Amy O'Neal is a dancer, performer, choreographer, movement director, and dance educator equally participating in Street and Club Dance culture and Contemporary dance and performance. She is passionate about the intersection of these worlds and how they connect, while honoring their cultural differences. A sought after artist for seventeen years, she has taught and performed nationally and internationally, choreographing for stage, commercials, rock shows, galleries, dance films, and music videos. Her work is an amalgam of her diverse movement and life experiences presenting social commentary with dark humor and heavy beats.
Rennie Harris' Lifted. Photo by Brian Mengini, courtesy Harris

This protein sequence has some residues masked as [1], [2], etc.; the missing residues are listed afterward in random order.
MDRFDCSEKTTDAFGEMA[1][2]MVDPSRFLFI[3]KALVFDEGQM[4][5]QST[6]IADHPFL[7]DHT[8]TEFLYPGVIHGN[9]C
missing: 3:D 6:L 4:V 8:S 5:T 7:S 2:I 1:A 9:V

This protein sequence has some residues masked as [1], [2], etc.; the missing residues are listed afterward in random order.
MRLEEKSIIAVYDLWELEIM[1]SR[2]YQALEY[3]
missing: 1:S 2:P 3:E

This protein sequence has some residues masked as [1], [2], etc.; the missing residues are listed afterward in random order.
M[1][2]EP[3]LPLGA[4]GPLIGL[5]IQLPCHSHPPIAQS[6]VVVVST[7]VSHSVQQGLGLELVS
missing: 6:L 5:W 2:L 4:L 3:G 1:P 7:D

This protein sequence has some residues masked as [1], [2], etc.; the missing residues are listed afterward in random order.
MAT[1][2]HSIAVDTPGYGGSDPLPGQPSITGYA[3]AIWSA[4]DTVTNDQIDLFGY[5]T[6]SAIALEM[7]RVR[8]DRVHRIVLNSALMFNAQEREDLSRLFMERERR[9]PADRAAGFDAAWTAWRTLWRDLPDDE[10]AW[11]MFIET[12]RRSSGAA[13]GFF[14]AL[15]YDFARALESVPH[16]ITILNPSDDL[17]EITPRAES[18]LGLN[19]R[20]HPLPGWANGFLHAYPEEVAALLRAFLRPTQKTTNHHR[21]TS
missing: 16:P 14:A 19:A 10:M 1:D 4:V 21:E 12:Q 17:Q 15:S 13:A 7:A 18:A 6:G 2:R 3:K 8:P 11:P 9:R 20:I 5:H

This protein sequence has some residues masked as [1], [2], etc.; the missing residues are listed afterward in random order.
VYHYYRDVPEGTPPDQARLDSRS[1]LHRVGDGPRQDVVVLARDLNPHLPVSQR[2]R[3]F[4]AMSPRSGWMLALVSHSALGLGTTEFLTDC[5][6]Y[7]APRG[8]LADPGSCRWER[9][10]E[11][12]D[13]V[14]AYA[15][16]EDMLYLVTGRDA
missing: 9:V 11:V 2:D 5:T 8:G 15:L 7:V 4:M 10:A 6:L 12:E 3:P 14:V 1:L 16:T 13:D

Dance Magazine reached out to us with the questions: Over the years, how has increased acceptance and visibility on concert-dance stages affected hip hop and its artists? And how has hip hop influenced concert dance?
Our response? Whoa! Acceptance? Visibility? Immediately we knew that any conscientious attempt to unpack these questions would easily exceed the maximum word count. But we also acknowledged that questions like these affect what we do as dancemakers and artist-citizens.
So we interviewed our colleague Nicole Klaymoon and mentor Rennie Harris to contribute to a conversation. We are all multilingual dance artists with our own unique voices in hip hop and street-dance theater. We are from different backgrounds and generations whose work is presented as concert dance and builds on the groundwork of Rennie Harris Puremovement.
Amy O'Neal's Opposing Forces. Photo by Bruce Clayton Tom, courtesy O'Neal